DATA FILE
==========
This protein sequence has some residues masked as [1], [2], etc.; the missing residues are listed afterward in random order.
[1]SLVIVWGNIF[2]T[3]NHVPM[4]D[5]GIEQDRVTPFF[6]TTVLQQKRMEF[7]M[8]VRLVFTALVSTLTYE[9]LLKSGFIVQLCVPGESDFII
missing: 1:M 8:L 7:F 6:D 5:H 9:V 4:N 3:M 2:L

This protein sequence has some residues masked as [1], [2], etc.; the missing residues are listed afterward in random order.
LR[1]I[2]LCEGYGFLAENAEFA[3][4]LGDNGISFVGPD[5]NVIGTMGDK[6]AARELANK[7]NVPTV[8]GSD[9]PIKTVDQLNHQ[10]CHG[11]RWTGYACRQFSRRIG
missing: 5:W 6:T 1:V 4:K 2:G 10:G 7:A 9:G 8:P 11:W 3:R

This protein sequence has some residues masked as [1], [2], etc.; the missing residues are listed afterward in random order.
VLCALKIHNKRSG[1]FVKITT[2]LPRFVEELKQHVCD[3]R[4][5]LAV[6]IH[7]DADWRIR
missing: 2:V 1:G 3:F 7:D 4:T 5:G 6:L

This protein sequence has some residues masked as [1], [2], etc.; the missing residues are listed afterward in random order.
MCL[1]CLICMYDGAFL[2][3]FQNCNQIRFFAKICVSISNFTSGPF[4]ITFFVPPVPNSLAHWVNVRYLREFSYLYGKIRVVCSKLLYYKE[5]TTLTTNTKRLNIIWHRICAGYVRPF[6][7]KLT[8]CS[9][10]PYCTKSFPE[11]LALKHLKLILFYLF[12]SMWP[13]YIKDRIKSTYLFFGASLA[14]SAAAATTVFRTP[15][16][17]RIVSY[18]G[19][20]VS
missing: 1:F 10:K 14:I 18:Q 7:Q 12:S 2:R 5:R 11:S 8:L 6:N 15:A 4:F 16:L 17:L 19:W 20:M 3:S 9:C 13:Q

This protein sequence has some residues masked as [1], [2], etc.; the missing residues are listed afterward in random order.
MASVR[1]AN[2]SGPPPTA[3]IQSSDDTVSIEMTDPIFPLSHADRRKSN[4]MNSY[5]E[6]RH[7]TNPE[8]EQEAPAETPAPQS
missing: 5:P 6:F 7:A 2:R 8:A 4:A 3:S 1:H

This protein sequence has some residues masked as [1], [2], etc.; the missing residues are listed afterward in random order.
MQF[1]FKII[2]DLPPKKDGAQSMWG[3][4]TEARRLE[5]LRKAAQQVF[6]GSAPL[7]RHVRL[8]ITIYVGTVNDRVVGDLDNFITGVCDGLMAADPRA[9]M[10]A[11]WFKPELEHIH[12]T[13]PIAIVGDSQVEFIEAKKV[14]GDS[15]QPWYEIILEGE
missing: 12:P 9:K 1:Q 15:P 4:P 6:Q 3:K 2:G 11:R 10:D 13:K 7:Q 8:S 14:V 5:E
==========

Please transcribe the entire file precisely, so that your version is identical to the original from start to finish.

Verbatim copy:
This protein sequence has some residues masked as [1], [2], etc.; the missing residues are listed afterward in random order.
[1]SLVIVWGNIF[2]T[3]NHVPM[4]D[5]GIEQDRVTPFF[6]TTVLQQKRMEF[7]M[8]VRLVFTALVSTLTYE[9]LLKSGFIVQLCVPGESDFII
missing: 1:M 8:L 7:F 6:D 5:H 9:V 4:N 3:M 2:L

This protein sequence has some residues masked as [1], [2], etc.; the missing residues are listed afterward in random order.
LR[1]I[2]LCEGYGFLAENAEFA[3][4]LGDNGISFVGPD[5]NVIGTMGDK[6]AARELANK[7]NVPTV[8]GSD[9]PIKTVDQLNHQ[10]CHG[11]RWTGYACRQFSRRIG
missing: 5:W 6:T 1:V 4:K 2:G 10:G 7:A 9:G 8:P 11:W 3:R

This protein sequence has some residues masked as [1], [2], etc.; the missing residues are listed afterward in random order.
VLCALKIHNKRSG[1]FVKITT[2]LPRFVEELKQHVCD[3]R[4][5]LAV[6]IH[7]DADWRIR
missing: 2:V 1:G 3:F 7:D 4:T 5:G 6:L

This protein sequence has some residues masked as [1], [2], etc.; the missing residues are listed afterward in random order.
MCL[1]CLICMYDGAFL[2][3]FQNCNQIRFFAKICVSISNFTSGPF[4]ITFFVPPVPNSLAHWVNVRYLREFSYLYGKIRVVCSKLLYYKE[5]TTLTTNTKRLNIIWHRICAGYVRPF[6][7]KLT[8]CS[9][10]PYCTKSFPE[11]LALKHLKLILFYLF[12]SMWP[13]YIKDRIKSTYLFFGASLA[14]SAAAATTVFRTP[15][16][17]RIVSY[18]G[19][20]VS
missing: 1:F 10:K 14:I 18:Q 7:Q 12:S 2:R 5:R 11:S 8:L 6:N 15:A 4:F 16:L 17:L 19:W 20:M 3:S 9:C 13:Q

This protein sequence has some residues masked as [1], [2], etc.; the missing residues are listed afterward in random order.
MASVR[1]AN[2]SGPPPTA[3]IQSSDDTVSIEMTDPIFPLSHADRRKSN[4]MNSY[5]E[6]RH[7]TNPE[8]EQEAPAETPAPQS
missing: 5:P 6:F 7:A 2:R 8:A 4:A 3:S 1:H

This protein sequence has some residues masked as [1], [2], etc.; the missing residues are listed afterward in random order.
MQF[1]FKII[2]DLPPKKDGAQSMWG[3][4]TEARRLE[5]LRKAAQQVF[6]GSAPL[7]RHVRL[8]ITIYVGTVNDRVVGDLDNFITGVCDGLMAADPRA[9]M[10]A[11]WFKPELEHIH[12]T[13]PIAIVGDSQVEFIEAKKV[14]GDS[15]QPWYEIILEGE
missing: 12:P 9:K 1:Q 15:P 4:P 6:Q 3:K 2:G 11:R 10:D 13:K 7:Q 8:S 14:V 5:E